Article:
The perfume bottle label reads “Fascism,” and while Shaked sprays herself with it, the narrator’s voice is heard: “Judiciary revolution. Reducing activism. Appointment of judges. Governance. Separation of authorities. Restraining of the Supreme Court.” Finally the minister breaks the fourth wall and addresses directly the camera, saying: “Smells like democracy to me.”
The (rather clumsy) irony of the ad is clear: Shaked’s left-liberal critics attack her for (what they perceive as) the fascist elements in her program (and in the measures enforced by her ministry). But in her reply to these critics, she ironically assumes the term ‘fascist,’ while the voice lists her actual measures which are democratic.
Although Shaked tried to overcome Netanyahu from the right, Netanyahu took the same path in his statements on Instagram where, after asserting that all citizens of Israel, including Arabs, had equal rights, he added: “Israel is not a state of all its citizens.” This referred to the controversial law passed last year declaring Israel to be the nation state of the Jewish people.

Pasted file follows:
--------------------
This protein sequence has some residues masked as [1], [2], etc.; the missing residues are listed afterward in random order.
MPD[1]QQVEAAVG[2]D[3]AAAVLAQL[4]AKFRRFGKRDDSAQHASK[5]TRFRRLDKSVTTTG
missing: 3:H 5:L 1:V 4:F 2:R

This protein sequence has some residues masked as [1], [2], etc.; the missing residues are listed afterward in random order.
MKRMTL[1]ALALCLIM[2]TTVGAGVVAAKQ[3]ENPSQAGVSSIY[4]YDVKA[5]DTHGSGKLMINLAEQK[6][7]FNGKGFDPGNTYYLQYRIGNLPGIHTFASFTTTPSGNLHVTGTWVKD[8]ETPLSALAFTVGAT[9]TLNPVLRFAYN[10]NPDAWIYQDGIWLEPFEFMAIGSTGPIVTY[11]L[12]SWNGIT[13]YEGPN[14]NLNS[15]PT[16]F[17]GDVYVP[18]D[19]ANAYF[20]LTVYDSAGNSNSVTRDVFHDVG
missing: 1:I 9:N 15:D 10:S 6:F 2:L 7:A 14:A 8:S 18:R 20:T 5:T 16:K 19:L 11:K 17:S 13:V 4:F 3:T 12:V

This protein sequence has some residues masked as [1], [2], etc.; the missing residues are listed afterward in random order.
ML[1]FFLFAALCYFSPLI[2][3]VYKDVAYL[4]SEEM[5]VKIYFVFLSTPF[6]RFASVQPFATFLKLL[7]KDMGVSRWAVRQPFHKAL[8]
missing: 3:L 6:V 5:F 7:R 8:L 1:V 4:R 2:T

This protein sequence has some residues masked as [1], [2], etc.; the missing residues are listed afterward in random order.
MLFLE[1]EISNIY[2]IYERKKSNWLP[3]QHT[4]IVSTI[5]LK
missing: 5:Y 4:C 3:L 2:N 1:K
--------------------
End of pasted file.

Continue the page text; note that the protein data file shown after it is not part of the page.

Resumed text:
Yet, we would come closer to truth if we simply turned Shaked’s ad on its head – she instead sprays herself with a perfume called “democracy” while a narrator enumerates her achievements: the apartheid system with second-class citizens, leaving more than a million of Palestinians in a legal limbo, bombings of civilians… and then a passer-by (not Shaked herself) comments: “Smells like Fascism to me.”
The true political goal of the ongoing campaign against BDS is to legitimize the stance shared by Shaked and Netanyahu. Our answer to all those who support this campaign should thus be: those who are not ready to criticize the apartheid politics of the state of Israel should also keep silent about the possible excesses of BDS.
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The statements, views and opinions expressed in this column are solely those of the author and do not necessarily represent those of RT.